By Doyle Irvin, American Forests
Have you ever wondered what the largest tree in the United States is? Or maybe which tree would need the most amount of people to encircle it while holding hands? Well, we have some news that may help.
The American Forests Champion Tree national register has recorded the most prominent trees in our country since 1940, and includes 657 different species and champions from nearly every state. (Delaware and Wyoming are the unlucky two that have no champions.) Florida has by far the most champions and co-champions, with a whopping 127, far ahead of Texas’ second-place 83.
Champions are measured by height, circumference and spread, and these three factors determine their total point calculation. Big tree hunters have scoured the country this year and certified an impressive 129 new champions and co-champions, and we at American Forests couldn’t be prouder.
Our largest new champion this year is a baldcypress (Taxodium distichum) in Louisiana, measuring in at 91 feet tall, a massive 626 inches around, and spreading 87 feet, for a total score of 739. The smallest new champion is a clammy locust (Robinia viscosa) out of Montana, with a height of 18 feet, a circumference of 12 inches and a spread of 13 feet. Alas, this year’s new crop didn’t displace our reigning overall national champion, a giant sequoia (Sequoiadendron giganteum) in California that scores 1,321 points and has been champion since our first national register in 1940.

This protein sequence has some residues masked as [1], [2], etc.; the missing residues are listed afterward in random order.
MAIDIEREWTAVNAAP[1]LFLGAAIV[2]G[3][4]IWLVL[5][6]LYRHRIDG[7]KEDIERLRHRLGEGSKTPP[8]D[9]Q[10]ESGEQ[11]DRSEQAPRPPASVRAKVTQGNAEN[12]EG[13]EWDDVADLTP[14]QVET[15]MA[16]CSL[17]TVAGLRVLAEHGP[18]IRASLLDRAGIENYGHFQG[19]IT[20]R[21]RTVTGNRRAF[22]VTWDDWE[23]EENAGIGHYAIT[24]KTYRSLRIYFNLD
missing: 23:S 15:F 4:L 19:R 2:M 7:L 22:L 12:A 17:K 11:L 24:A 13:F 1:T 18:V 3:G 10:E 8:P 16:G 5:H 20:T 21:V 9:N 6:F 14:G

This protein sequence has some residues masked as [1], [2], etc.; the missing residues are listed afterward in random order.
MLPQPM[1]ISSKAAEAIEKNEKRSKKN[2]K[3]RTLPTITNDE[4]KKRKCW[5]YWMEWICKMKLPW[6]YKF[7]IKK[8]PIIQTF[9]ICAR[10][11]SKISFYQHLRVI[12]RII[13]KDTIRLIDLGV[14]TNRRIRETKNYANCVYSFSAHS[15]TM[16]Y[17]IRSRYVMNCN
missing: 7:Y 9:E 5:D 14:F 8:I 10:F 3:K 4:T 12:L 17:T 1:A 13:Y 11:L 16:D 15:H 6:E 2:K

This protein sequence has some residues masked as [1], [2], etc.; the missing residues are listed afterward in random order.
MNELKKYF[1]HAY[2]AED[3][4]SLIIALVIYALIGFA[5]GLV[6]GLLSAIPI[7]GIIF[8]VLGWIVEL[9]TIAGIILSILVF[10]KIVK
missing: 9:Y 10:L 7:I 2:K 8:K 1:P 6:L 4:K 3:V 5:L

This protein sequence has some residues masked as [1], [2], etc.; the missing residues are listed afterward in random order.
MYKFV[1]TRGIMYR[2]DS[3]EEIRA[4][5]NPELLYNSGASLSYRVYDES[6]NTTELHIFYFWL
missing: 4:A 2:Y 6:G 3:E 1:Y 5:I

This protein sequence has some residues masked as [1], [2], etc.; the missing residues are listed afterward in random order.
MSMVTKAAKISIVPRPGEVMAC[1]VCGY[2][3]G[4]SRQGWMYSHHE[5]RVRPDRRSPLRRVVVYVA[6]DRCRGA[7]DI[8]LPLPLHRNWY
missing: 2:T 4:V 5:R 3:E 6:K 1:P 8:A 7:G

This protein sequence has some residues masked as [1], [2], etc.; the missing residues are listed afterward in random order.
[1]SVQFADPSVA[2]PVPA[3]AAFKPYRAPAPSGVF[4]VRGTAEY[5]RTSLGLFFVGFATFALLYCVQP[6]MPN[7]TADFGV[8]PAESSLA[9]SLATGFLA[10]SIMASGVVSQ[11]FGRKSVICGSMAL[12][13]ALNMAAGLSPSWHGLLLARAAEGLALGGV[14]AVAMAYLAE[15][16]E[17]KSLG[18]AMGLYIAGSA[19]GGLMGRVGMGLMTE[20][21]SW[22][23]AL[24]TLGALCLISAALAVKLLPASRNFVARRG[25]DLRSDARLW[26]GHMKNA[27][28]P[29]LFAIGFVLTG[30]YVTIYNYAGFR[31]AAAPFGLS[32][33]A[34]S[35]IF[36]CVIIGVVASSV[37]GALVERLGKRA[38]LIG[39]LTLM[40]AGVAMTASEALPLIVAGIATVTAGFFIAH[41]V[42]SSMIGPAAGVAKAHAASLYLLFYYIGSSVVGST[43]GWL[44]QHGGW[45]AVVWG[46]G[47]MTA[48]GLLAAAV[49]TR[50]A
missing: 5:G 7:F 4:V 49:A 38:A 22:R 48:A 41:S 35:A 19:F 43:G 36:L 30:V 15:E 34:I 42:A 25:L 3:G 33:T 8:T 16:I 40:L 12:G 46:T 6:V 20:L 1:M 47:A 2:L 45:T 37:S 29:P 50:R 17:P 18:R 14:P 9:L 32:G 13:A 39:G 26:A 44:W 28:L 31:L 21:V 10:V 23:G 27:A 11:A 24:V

With 21 new champions and co-champions, Virginia takes the cake as the state with the most new winners. Texas and Hawaii were tied for the most trees dethroned, at seven each.
Elderly “statesmen” trees are critical to sustaining healthy forests, and their role in the ecosystem matches their champion size. Much of the time they are hidden in the depths of the forest, and entice people to explore new wildernesses. The national register has inspired countless people across the decades to interact with nature, leading many into lives of conservation and restoration. There is a special magic to big trees, and we at American Forests are committed to their preservation.